As well as monitoring and patrolling the forest on foot, motorbike and by boat, the River Patrol Unit is also trained in fire fighting. Without their urgent responses to fires in the Way Kambas National Park, thousands of hectares would have been destroyed.
Over the past six months, the Way Kambas River Patrol Unit, in collaboration with police and forensic experts, has demonstrated that fires in the national park are almost always lit intentionally by poachers. Poachers and hunters light fires in order to chase wildlife out of the forest, making it easier for them to prey on and hunt the animals.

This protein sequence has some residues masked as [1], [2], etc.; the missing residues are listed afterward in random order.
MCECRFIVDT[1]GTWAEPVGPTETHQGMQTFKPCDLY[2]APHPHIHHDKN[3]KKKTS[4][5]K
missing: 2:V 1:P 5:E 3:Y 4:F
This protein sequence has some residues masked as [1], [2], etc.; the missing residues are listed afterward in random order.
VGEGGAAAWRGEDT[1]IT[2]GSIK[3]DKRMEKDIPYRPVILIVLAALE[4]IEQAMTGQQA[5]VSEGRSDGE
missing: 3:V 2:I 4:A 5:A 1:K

In the past few months, the team has detected many fires and worked hard with local villagers, police and other authorities to fight them and save the forest. All fires they’ve fought have been extinguished. Although many hectares of forest have been burned, we know the team will continue to be vigilant and courageous in fighting fires as they erupt this dry season.
Fires are especially dangerous during the dry season, June to October each year, when they can take off quickly through the dry forest. Although we’re coming to the end of the dry season now, the threat is still very real and may continue beyond October.